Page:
U.S. Sen. Lindsey Graham, R-SC, proposed a new plan to reform the country’s health care system Thursday that would redirect about $110 billion in federal funding for Obamacare to states to use as they see fit.

“Instead of having a one-size-fits-all solution from Washington, we should return dollars back to the states to address each individual state’s health care needs,” Graham said.

“Just like no two patients are the same, no two states’ health care needs are the same," he added. "A solution that works in California may not work in Virginia.”

States could set up a state-run single-payer system or use the money to offset the cost of private health insurance, he said.

“Either way, the state would have a pot of money from the federal government to get the best health care outcomes for their residents,” Graham said.

Under the proposal, the money would be block-granted to states and dispersed as tax credits, subsidies, health savings account premiums or other methods, and restricted to health care spending.

Medicaid funding to states would continue to grow “in a sustainable manner,” adjusted for inflation, with additional flexibility for states in how they spend the money.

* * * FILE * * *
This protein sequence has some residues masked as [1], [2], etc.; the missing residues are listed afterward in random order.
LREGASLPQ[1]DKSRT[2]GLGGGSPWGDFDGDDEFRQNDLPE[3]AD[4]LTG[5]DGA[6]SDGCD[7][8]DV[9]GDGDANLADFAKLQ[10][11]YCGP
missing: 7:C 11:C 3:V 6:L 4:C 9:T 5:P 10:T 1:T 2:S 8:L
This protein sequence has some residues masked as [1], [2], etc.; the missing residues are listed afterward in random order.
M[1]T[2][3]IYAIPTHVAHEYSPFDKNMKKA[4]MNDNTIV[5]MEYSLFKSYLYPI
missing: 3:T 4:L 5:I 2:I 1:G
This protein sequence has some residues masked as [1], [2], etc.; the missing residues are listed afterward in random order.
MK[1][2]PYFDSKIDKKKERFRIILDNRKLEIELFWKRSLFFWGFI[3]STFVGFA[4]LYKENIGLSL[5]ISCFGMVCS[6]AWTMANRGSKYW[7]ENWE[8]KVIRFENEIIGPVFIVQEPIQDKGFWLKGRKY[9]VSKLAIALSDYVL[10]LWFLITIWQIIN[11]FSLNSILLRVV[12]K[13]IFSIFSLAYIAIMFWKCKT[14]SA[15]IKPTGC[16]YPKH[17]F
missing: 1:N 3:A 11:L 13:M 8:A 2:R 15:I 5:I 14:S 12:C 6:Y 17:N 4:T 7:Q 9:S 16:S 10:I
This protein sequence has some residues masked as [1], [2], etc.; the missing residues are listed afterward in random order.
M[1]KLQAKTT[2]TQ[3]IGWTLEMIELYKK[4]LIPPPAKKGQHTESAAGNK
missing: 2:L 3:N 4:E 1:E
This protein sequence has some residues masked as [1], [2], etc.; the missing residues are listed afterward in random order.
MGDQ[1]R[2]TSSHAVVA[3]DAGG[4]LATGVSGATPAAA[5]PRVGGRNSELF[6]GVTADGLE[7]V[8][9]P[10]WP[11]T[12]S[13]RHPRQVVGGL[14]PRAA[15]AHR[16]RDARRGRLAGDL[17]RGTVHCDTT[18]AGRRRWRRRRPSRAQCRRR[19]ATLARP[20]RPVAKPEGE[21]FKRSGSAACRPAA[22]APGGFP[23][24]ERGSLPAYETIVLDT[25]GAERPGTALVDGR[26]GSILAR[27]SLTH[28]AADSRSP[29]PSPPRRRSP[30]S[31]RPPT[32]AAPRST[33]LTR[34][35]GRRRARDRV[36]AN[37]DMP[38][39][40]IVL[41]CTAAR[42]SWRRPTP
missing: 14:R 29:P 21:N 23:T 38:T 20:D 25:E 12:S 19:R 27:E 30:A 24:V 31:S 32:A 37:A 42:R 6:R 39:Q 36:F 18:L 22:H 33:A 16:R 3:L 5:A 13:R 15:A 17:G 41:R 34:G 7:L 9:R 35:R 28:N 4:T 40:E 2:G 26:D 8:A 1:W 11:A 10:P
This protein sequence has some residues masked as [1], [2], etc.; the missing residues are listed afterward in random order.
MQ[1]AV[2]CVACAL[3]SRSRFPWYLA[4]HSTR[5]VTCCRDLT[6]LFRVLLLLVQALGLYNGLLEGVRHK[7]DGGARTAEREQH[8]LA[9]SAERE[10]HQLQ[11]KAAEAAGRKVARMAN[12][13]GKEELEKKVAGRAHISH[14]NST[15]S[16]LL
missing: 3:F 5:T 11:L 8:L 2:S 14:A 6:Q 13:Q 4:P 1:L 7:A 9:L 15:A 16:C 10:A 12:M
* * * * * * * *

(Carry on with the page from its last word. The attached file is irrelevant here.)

The individual mandate and employer mandate to purchase or provide insurance would be repealed through Senate reconciliation, which requires just 50 votes.

But pre-existing conditions would continue to be covered, and the medical device tax implemented under Obamacare would be eliminated while other Obamacare taxes would remain.

“These funds are already being spent on Obamacare but instead of having Washington decide, we’ll empower each individual state to choose the path that works best for them,” said Graham, who worked with U.S. Sen. Bill Cassidy, R-LA, on the measure.

“It’s time we empower those closest to people to work toward better health care that fits the needs of their citizens.”